Suboxone® is the first narcotic drug available for prescription from a doctor's office for use in the treatment of opioid dependence under the Drug Addiction Treatment Act of 2000 or DATA 2000. The primary active ingredient in Suboxone is Buprenorphine, which itself is a partial opioid agonist. This means the the opioid effects and withdrawal symptoms from Buprenorphine are less than other full opioid agonists such as heroin, methadone, morphine, oxycodone, hydrocodone, codeine, and others. Suboxone, taken as sublingual tablets or "under the tongue", has been shown to help in suppressing opioid withdrawal symptoms, decrease illicit opioid cravings and use, and under the correct supervision can help with overcoming an opioid dependence. Suboxone comes in 2mg and 8mg sizes of sublingual tablet form. Suboxone contains naloxone, which blocks the effects of medicines and drugs like methadone, morphine, and heroin. This is added to prevent people from injecting Suboxone and improper use of the medication. Injecting naloxone can cause withdrawal symptoms. Suboxone is the most commonly prescribed medication and given to patients during the maintenance phase of treatment. Subutex is typically given during the first couple of treatment. Because Suboxone has a lower potential for overdose and abuse, unlike methadone, Certified Doctors are able to prescribe take home supplies of Suboxone in certain circumstances. Read More...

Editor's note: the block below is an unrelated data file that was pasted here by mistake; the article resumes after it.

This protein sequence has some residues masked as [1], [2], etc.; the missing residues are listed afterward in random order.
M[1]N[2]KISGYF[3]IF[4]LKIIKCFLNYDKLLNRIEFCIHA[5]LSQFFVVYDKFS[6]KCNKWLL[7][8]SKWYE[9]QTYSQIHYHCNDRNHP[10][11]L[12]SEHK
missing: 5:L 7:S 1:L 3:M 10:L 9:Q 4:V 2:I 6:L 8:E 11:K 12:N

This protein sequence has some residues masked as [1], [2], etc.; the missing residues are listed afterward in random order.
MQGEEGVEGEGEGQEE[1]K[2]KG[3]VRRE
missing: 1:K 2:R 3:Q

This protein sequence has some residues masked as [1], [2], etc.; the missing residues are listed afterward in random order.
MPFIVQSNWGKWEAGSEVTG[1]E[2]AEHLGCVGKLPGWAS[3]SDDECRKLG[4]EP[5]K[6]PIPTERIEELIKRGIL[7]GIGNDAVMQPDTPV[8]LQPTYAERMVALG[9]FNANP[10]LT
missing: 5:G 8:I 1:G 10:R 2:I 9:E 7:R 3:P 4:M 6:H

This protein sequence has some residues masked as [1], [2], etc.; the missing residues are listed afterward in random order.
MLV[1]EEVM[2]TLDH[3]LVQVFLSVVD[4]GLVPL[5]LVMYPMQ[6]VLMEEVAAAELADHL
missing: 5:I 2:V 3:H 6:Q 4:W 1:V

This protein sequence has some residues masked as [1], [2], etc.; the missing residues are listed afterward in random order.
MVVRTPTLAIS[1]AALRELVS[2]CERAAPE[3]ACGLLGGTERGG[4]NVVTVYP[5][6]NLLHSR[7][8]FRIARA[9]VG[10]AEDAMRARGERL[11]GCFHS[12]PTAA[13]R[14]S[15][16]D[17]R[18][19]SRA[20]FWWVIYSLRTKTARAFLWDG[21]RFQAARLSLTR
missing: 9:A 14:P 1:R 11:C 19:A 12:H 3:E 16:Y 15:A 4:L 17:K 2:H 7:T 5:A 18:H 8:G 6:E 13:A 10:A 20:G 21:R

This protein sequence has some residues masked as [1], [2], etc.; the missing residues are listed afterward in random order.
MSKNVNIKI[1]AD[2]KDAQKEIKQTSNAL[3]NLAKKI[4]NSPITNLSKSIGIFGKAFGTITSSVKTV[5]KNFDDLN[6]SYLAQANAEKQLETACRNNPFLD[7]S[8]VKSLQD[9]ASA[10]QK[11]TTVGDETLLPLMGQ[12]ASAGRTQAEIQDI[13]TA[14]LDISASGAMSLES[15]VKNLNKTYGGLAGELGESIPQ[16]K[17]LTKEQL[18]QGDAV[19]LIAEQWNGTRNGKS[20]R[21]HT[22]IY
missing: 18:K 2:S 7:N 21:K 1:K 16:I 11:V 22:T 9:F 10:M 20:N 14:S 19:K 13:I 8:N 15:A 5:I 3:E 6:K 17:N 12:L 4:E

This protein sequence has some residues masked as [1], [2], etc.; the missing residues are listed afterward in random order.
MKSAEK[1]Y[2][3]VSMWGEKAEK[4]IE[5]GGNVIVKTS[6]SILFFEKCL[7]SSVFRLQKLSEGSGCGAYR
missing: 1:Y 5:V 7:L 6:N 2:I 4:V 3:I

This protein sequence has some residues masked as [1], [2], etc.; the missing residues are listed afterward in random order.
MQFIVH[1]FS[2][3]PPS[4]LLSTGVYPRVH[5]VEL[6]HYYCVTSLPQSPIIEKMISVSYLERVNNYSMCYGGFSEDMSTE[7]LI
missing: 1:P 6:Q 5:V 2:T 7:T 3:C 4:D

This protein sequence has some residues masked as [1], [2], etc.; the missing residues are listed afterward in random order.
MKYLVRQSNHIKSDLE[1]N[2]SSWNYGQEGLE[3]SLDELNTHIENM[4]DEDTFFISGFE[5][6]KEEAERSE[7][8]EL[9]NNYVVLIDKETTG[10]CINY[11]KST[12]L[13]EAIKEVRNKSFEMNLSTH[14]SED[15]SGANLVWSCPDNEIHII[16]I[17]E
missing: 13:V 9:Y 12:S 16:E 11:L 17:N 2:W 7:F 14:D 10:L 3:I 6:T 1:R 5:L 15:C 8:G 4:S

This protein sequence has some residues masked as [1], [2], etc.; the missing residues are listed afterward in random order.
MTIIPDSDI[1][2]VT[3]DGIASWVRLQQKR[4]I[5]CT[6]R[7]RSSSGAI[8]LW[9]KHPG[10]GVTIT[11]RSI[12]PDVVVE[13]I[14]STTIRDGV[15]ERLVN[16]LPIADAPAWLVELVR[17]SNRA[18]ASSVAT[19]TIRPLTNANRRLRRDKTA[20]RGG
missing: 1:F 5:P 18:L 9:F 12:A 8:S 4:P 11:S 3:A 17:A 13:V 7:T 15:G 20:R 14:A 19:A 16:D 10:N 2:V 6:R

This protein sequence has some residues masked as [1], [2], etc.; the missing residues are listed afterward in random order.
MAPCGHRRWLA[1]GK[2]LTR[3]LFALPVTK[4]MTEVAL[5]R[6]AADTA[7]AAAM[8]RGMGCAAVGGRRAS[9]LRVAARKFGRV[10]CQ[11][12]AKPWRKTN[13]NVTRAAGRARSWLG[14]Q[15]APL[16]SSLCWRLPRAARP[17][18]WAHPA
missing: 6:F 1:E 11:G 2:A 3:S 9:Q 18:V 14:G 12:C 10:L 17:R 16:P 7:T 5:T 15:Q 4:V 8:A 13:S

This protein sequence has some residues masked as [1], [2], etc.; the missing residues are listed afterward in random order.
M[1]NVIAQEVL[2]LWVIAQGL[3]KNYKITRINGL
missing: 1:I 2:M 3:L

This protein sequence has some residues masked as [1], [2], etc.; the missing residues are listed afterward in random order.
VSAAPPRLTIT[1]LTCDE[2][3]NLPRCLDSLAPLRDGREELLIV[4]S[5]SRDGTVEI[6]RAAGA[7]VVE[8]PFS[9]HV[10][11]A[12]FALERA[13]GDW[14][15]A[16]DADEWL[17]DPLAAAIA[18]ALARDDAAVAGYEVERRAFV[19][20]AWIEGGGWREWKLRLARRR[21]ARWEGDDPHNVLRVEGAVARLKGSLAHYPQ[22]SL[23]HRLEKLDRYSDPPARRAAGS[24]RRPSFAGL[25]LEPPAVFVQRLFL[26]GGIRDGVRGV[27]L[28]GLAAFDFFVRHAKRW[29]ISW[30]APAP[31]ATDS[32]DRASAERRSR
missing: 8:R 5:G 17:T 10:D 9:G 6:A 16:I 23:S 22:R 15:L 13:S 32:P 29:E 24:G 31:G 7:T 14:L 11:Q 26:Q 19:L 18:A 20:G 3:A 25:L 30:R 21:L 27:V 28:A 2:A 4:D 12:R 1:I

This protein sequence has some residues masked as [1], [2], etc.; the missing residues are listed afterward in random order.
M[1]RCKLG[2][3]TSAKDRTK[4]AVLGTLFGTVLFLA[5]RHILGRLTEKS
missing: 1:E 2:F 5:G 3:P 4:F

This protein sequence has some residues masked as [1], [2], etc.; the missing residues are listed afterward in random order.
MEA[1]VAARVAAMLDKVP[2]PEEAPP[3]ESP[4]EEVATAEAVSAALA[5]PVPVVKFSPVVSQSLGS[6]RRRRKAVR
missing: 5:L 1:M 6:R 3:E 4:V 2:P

The Benefits of Medication Assisted Treatment for Opioid Addiction
 Since 1949, the 12-step program developed by Alcoholics Anonymous has been the dominant way we think about facing and fighting addiction. Many people have successfully used this community- and willpower-based approach to escaping addiction. However, countless others have tried it, and relapsed. With the powerful hold that opioid addiction has on so many people in America, it’s time to face addiction with an equally powerful—and proven—method: medication-assisted treatment (or MAT). MAT is the practice of using drugs like suboxone and subutex to help people dependent on painkillers gradually ease themselves off their addiction. While these treatments have been available for many years, there is a stigma to relying on these medications to help fight addiction rather than the traditional willpower and community approach of a 12-step program. Here are five benefits to using an MAT approach to ending opioid dependency:
1. MAT is proven to have better results than conventional programs alone.
2. MAT stops withdrawal symptoms so patients can live a normal life.
3. MAT is flexible, allowing medication to be taken at home or in a clinic
4. MAT offers multiple drugs (like suboxone and buprenorphine) to find what works for you
5. It’s easy to find an MAT/suboxone provider near you Read More...